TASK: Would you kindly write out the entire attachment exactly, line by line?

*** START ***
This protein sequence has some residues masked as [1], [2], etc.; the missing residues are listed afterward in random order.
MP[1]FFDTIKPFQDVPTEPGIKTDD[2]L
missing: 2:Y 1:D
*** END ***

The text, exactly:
This protein sequence has some residues masked as [1], [2], etc.; the missing residues are listed afterward in random order.
MP[1]FFDTIKPFQDVPTEPGIKTDD[2]L
missing: 2:Y 1:D